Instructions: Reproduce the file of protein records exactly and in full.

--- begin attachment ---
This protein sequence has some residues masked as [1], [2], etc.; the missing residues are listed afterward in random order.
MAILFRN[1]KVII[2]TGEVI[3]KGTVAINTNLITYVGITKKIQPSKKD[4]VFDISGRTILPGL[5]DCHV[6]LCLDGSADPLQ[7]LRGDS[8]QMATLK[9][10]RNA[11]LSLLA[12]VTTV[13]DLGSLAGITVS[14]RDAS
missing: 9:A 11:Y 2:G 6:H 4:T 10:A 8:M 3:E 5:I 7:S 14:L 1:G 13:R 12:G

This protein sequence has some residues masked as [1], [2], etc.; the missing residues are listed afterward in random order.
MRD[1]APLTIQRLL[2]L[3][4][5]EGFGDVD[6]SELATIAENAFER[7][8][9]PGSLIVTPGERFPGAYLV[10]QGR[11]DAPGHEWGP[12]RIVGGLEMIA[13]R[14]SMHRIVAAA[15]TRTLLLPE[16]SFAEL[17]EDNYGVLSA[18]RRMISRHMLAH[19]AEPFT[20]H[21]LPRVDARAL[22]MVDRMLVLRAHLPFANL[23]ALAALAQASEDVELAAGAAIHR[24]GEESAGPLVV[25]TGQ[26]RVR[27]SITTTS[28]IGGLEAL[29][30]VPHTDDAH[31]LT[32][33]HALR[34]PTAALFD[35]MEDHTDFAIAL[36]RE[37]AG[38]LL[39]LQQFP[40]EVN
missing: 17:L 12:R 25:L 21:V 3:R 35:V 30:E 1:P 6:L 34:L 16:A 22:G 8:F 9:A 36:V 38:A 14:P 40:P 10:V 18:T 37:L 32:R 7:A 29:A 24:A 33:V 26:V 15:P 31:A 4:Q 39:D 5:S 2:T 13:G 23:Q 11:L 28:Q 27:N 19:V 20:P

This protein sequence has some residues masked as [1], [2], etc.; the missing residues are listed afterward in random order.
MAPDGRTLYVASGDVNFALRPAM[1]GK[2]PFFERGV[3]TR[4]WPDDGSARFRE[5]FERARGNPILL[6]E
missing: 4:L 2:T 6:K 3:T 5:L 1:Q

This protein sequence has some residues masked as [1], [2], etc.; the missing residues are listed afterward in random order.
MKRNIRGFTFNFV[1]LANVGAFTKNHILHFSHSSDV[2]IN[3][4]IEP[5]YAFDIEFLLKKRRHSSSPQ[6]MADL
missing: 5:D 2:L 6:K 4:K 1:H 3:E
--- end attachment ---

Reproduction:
This protein sequence has some residues masked as [1], [2], etc.; the missing residues are listed afterward in random order.
MAILFRN[1]KVII[2]TGEVI[3]KGTVAINTNLITYVGITKKIQPSKKD[4]VFDISGRTILPGL[5]DCHV[6]LCLDGSADPLQ[7]LRGDS[8]QMATLK[9][10]RNA[11]LSLLA[12]VTTV[13]DLGSLAGITVS[14]RDAS
missing: 9:A 11:Y 2:G 6:H 4:T 10:A 8:M 3:E 5:I 7:S 14:L 1:G 13:R 12:G

This protein sequence has some residues masked as [1], [2], etc.; the missing residues are listed afterward in random order.
MRD[1]APLTIQRLL[2]L[3][4][5]EGFGDVD[6]SELATIAENAFER[7][8][9]PGSLIVTPGERFPGAYLV[10]QGR[11]DAPGHEWGP[12]RIVGGLEMIA[13]R[14]SMHRIVAAA[15]TRTLLLPE[16]SFAEL[17]EDNYGVLSA[18]RRMISRHMLAH[19]AEPFT[20]H[21]LPRVDARAL[22]MVDRMLVLRAHLPFANL[23]ALAALAQASEDVELAAGAAIHR[24]GEESAGPLVV[25]TGQ[26]RVR[27]SITTTS[28]IGGLEAL[29][30]VPHTDDAH[31]LT[32][33]HALR[34]PTAALFD[35]MEDHTDFAIAL[36]RE[37]AG[38]LL[39]LQQFP[40]EVN
missing: 17:L 12:R 25:L 21:V 3:R 35:V 30:E 1:P 6:L 34:L 16:A 22:G 8:F 9:A 36:V 38:A 14:P 40:P 10:V 18:T 37:L 32:R 7:A 29:A 24:A 33:V 26:V 15:P 31:A 4:Q 39:D 5:S 2:T 13:G 23:Q 11:L 28:Q 27:N 19:V 20:P

This protein sequence has some residues masked as [1], [2], etc.; the missing residues are listed afterward in random order.
MAPDGRTLYVASGDVNFALRPAM[1]GK[2]PFFERGV[3]TR[4]WPDDGSARFRE[5]FERARGNPILL[6]E
missing: 4:L 2:T 6:K 3:T 5:L 1:Q

This protein sequence has some residues masked as [1], [2], etc.; the missing residues are listed afterward in random order.
MKRNIRGFTFNFV[1]LANVGAFTKNHILHFSHSSDV[2]IN[3][4]IEP[5]YAFDIEFLLKKRRHSSSPQ[6]MADL
missing: 5:D 2:L 6:K 4:K 1:H 3:E